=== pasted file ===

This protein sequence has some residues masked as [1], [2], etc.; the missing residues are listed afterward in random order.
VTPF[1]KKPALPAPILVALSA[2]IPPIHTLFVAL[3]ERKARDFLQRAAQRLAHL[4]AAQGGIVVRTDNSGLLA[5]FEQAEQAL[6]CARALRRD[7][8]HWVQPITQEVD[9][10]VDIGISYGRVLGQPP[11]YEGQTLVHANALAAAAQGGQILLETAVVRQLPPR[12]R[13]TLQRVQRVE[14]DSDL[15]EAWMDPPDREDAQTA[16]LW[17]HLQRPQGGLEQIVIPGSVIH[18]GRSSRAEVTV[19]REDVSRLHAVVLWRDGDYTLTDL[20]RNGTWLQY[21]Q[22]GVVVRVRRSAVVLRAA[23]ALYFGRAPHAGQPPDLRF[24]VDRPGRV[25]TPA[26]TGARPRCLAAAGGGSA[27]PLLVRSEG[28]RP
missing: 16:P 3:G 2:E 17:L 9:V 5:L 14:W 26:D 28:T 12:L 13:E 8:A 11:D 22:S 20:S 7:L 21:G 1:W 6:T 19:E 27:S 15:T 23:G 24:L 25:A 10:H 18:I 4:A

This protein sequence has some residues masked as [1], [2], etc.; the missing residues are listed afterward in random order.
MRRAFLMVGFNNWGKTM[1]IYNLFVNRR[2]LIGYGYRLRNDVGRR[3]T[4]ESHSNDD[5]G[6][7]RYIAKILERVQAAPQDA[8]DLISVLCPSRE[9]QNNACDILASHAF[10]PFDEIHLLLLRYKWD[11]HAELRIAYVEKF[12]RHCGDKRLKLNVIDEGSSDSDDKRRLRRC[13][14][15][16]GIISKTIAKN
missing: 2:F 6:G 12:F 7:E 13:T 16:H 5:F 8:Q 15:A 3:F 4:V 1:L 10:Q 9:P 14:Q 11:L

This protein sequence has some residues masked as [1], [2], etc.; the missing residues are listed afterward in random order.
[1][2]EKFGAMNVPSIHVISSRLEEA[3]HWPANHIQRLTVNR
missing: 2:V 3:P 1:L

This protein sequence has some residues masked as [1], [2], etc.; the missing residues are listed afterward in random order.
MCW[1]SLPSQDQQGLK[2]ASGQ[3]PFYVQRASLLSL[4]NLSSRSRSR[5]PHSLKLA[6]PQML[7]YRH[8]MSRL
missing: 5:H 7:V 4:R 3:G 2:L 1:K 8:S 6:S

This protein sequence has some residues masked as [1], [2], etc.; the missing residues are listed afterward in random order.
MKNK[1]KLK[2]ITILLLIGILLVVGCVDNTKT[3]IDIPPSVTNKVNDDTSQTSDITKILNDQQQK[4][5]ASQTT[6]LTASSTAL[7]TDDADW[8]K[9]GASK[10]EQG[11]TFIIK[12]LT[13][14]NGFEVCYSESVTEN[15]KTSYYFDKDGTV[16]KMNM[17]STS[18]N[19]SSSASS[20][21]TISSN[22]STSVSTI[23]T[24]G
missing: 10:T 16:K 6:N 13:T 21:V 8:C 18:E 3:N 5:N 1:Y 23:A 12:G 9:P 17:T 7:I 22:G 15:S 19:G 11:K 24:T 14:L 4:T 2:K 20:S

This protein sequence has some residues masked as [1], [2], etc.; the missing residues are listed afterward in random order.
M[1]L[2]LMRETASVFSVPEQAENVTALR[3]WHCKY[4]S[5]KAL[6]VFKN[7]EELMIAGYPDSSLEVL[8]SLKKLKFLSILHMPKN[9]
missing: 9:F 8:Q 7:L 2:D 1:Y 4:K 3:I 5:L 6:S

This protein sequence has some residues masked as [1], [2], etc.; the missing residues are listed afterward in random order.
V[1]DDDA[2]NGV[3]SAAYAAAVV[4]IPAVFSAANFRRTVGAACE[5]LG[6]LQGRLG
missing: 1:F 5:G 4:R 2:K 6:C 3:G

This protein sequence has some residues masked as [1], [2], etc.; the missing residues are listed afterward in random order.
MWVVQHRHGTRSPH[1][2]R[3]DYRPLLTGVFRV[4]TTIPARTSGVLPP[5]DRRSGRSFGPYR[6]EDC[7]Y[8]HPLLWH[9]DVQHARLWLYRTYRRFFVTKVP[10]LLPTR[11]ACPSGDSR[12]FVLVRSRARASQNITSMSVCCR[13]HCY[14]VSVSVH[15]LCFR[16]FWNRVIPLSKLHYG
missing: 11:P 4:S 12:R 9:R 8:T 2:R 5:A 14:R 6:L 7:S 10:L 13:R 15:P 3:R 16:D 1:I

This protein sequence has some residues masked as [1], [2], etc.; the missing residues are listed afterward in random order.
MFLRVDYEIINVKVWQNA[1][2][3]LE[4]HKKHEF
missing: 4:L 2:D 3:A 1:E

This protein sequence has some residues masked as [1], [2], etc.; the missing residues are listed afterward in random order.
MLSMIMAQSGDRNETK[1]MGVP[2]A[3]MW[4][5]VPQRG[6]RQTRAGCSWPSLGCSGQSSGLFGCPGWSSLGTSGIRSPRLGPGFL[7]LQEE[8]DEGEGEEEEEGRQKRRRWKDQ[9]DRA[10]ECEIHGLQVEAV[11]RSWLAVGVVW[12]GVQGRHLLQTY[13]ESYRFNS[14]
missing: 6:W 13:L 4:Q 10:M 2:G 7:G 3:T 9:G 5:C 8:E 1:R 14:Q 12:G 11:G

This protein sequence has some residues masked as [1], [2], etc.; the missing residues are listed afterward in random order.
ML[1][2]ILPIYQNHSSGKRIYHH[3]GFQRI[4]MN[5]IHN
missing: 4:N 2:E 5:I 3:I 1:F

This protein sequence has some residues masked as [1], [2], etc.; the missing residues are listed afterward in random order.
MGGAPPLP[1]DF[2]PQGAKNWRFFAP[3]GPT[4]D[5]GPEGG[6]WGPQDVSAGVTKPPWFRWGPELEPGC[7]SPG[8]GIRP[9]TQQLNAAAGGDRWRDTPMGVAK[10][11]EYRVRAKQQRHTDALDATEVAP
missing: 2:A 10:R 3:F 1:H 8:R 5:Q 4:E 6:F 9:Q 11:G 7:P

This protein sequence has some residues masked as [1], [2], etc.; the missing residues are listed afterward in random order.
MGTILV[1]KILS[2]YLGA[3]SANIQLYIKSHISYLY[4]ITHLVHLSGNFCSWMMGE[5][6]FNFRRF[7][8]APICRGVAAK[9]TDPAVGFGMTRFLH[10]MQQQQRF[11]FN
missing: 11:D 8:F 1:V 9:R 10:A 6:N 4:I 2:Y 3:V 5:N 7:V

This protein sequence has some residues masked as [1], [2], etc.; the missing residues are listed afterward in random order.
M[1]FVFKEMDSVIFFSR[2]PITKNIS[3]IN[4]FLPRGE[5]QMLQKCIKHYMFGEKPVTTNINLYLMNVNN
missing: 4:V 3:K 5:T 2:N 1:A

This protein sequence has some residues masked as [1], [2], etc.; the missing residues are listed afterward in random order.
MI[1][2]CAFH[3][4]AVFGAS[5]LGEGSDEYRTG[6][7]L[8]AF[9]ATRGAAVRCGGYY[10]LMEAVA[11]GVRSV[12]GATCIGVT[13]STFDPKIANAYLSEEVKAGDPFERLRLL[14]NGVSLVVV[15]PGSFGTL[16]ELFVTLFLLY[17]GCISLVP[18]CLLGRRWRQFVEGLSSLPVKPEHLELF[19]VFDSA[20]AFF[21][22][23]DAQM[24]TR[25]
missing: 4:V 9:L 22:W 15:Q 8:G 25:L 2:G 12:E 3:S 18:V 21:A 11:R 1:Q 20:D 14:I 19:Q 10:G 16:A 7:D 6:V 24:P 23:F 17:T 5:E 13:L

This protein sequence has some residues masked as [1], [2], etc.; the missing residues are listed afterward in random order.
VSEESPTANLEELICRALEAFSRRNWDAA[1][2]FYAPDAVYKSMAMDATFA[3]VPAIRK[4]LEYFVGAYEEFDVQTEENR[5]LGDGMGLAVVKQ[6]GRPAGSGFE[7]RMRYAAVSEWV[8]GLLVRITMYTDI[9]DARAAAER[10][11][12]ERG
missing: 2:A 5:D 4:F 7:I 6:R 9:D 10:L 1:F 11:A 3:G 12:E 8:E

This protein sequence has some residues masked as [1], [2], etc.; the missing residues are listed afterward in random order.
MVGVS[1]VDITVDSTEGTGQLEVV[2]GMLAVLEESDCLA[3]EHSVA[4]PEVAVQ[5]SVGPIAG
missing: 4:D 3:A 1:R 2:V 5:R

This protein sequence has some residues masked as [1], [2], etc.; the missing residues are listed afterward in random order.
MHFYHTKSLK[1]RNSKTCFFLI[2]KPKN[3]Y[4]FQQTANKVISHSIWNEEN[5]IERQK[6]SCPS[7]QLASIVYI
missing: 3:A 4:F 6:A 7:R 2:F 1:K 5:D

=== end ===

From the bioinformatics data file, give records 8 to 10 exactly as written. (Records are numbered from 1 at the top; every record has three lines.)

This protein sequence has some residues masked as [1], [2], etc.; the missing residues are listed afterward in random order.
MWVVQHRHGTRSPH[1][2]R[3]DYRPLLTGVFRV[4]TTIPARTSGVLPP[5]DRRSGRSFGPYR[6]EDC[7]Y[8]HPLLWH[9]DVQHARLWLYRTYRRFFVTKVP[10]LLPTR[11]ACPSGDSR[12]FVLVRSRARASQNITSMSVCCR[13]HCY[14]VSVSVH[15]LCFR[16]FWNRVIPLSKLHYG
missing: 11:P 4:S 12:R 9:R 8:T 2:R 5:A 14:R 6:L 7:S 10:L 13:R 15:P 3:R 16:D 1:I

This protein sequence has some residues masked as [1], [2], etc.; the missing residues are listed afterward in random order.
MFLRVDYEIINVKVWQNA[1][2][3]LE[4]HKKHEF
missing: 4:L 2:D 3:A 1:E

This protein sequence has some residues masked as [1], [2], etc.; the missing residues are listed afterward in random order.
MLSMIMAQSGDRNETK[1]MGVP[2]A[3]MW[4][5]VPQRG[6]RQTRAGCSWPSLGCSGQSSGLFGCPGWSSLGTSGIRSPRLGPGFL[7]LQEE[8]DEGEGEEEEEGRQKRRRWKDQ[9]DRA[10]ECEIHGLQVEAV[11]RSWLAVGVVW[12]GVQGRHLLQTY[13]ESYRFNS[14]
missing: 6:W 13:L 4:Q 10:M 2:G 7:G 3:T 9:G 5:C 8:E 1:R 14:Q 12:G 11:G